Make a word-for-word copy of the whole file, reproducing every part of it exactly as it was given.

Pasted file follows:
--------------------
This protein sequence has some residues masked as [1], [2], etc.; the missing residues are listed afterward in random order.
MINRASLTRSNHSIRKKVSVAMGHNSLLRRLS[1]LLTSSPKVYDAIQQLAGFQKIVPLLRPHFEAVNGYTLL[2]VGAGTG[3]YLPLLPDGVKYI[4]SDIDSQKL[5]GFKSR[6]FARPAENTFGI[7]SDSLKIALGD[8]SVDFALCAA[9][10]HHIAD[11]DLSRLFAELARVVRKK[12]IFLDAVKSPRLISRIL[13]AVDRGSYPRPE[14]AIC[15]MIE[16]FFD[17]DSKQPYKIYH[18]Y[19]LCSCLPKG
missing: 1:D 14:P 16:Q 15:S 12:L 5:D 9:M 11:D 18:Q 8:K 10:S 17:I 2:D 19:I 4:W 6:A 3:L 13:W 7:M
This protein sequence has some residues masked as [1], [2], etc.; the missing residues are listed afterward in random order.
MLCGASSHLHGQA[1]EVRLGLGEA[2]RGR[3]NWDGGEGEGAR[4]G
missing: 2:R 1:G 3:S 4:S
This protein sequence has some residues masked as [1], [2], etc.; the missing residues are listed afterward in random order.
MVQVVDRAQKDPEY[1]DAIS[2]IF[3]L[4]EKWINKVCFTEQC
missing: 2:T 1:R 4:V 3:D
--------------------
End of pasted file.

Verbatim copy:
This protein sequence has some residues masked as [1], [2], etc.; the missing residues are listed afterward in random order.
MINRASLTRSNHSIRKKVSVAMGHNSLLRRLS[1]LLTSSPKVYDAIQQLAGFQKIVPLLRPHFEAVNGYTLL[2]VGAGTG[3]YLPLLPDGVKYI[4]SDIDSQKL[5]GFKSR[6]FARPAENTFGI[7]SDSLKIALGD[8]SVDFALCAA[9][10]HHIAD[11]DLSRLFAELARVVRKK[12]IFLDAVKSPRLISRIL[13]AVDRGSYPRPE[14]AIC[15]MIE[16]FFD[17]DSKQPYKIYH[18]Y[19]LCSCLPKG
missing: 1:D 14:P 16:Q 15:S 12:L 5:D 9:M 11:D 18:Q 8:K 10:S 17:I 2:D 19:I 4:W 6:A 3:L 13:W 7:M
This protein sequence has some residues masked as [1], [2], etc.; the missing residues are listed afterward in random order.
MLCGASSHLHGQA[1]EVRLGLGEA[2]RGR[3]NWDGGEGEGAR[4]G
missing: 2:R 1:G 3:S 4:S
This protein sequence has some residues masked as [1], [2], etc.; the missing residues are listed afterward in random order.
MVQVVDRAQKDPEY[1]DAIS[2]IF[3]L[4]EKWINKVCFTEQC
missing: 2:T 1:R 4:V 3:D